On Abortion, Murder, and “Post-Abortion Trauma”

On Abortion, Murder, and “Post-Abortion Trauma” January 24, 2012

Have you noticed the emphasis anti-abortion advocates place on the horrible after effects women supposedly suffer after having an abortion? Growing up in the anti-abortion movement, I heard stories of women who had had abortions who couldn’t sleep for months, because they kept imagining they could hear a baby crying, their baby. I heard stories of women plummeting into depression and dropping out of school because they couldn’t bear up under the knowledge that they had murdered their own children. This argument that abortion was not only taking an innocent life, but was actually likely to ruin the woman’s life too, helps buttress the campaign to end legal abortion. But today I realized one eensy teensy problem with this line of reasoning.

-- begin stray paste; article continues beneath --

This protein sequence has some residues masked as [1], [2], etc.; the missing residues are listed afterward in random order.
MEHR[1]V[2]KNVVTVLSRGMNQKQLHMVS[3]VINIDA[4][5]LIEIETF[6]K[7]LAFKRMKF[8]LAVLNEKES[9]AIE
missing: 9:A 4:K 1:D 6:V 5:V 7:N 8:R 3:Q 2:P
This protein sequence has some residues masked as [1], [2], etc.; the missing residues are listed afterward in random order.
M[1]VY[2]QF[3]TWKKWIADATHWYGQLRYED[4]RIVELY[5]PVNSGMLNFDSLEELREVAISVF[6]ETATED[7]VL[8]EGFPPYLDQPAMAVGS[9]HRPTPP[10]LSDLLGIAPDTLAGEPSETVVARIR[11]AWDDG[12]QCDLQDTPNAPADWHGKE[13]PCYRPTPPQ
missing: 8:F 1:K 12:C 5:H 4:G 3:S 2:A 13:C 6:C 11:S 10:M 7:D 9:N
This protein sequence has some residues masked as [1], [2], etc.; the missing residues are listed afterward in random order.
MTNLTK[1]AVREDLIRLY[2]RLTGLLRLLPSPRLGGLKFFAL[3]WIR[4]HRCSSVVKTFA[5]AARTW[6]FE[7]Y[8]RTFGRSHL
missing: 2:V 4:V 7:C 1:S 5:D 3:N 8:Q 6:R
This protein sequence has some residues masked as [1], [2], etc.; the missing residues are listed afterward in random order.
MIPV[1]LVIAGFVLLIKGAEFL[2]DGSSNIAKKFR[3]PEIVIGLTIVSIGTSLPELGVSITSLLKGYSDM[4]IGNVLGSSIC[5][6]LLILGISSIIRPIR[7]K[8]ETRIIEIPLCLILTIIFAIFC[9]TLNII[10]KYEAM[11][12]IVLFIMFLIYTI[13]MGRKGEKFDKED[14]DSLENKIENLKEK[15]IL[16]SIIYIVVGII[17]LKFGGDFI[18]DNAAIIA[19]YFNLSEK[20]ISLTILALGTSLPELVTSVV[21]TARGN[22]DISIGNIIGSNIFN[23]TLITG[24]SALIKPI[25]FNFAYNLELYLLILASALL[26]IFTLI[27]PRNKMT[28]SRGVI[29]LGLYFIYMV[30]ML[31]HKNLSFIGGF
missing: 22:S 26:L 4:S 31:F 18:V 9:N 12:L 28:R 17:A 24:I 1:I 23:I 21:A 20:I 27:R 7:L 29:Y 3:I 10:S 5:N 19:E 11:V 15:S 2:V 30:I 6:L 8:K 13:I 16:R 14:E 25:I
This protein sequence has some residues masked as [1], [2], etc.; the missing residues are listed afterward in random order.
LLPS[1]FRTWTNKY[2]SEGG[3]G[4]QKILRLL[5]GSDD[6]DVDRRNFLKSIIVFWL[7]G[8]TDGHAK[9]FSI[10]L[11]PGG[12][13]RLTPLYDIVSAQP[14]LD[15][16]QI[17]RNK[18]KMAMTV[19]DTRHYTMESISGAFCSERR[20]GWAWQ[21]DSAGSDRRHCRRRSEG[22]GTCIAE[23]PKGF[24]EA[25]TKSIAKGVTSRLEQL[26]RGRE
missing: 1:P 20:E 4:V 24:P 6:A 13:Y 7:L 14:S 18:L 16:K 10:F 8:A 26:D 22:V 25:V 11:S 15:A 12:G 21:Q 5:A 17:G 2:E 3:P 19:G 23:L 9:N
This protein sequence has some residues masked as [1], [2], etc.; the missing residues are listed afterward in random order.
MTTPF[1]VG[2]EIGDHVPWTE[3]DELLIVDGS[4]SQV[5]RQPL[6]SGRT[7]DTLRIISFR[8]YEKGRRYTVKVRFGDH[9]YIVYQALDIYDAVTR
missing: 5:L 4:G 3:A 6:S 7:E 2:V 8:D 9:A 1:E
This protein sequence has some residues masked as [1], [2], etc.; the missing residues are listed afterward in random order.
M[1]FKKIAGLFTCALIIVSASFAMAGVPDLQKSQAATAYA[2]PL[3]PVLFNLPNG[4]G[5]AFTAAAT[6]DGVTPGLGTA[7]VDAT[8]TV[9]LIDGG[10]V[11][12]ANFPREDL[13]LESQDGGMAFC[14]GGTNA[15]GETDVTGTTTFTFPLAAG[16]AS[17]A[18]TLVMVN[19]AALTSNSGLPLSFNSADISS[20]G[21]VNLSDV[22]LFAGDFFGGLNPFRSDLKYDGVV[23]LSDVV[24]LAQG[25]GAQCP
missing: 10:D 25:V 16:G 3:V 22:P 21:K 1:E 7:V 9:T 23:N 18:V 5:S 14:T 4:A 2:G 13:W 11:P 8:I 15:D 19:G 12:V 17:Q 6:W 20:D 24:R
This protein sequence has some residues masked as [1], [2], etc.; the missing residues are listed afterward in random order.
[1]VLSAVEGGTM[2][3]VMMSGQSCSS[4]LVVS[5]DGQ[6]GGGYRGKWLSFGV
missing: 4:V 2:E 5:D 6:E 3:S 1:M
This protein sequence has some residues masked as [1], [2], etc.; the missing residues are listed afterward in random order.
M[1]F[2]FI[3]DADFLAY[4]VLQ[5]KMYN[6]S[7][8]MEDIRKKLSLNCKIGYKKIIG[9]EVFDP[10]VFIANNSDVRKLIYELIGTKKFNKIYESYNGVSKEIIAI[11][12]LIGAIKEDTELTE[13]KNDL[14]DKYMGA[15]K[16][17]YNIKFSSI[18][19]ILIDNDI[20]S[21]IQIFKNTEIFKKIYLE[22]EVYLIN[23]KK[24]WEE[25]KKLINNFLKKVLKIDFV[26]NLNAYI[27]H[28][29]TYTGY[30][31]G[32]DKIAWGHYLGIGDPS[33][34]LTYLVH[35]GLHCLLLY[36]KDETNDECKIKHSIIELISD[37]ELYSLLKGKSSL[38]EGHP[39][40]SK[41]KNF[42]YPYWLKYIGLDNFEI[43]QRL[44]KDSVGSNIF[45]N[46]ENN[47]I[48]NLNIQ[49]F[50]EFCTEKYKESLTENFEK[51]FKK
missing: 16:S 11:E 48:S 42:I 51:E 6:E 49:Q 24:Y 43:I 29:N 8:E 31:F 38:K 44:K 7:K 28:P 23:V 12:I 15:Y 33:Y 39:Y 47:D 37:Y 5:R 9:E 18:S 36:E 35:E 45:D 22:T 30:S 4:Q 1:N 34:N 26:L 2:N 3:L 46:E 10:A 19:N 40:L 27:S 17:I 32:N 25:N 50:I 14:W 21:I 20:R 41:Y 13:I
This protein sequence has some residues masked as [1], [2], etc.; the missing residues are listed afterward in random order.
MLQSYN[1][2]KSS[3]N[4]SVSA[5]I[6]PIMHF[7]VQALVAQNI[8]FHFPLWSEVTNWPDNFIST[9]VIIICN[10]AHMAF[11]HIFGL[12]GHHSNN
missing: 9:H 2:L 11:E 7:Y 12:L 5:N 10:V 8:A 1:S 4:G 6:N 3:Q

I was reading this article about Rick Santorum’s views on abortion, and this section struck me:

Asked by CNN’s Piers Morgan what he would do if his own daughter approached him, begging for an abortion after having been raped, Santorum explained that he would counsel her to “accept this horribly created” baby, because it was still a gift from God, even if given in a “broken” way.

“Well, you can make the argument that if she doesn’t have this baby, if she kills her child, that that, too, could ruin her life. And this is not an easy choice, I understand that. As horrible as the way that that son or daughter and son was created, it still is her child. And whether she has that child or she doesn’t, it will always be her child, and she will always know that,” Santorum said.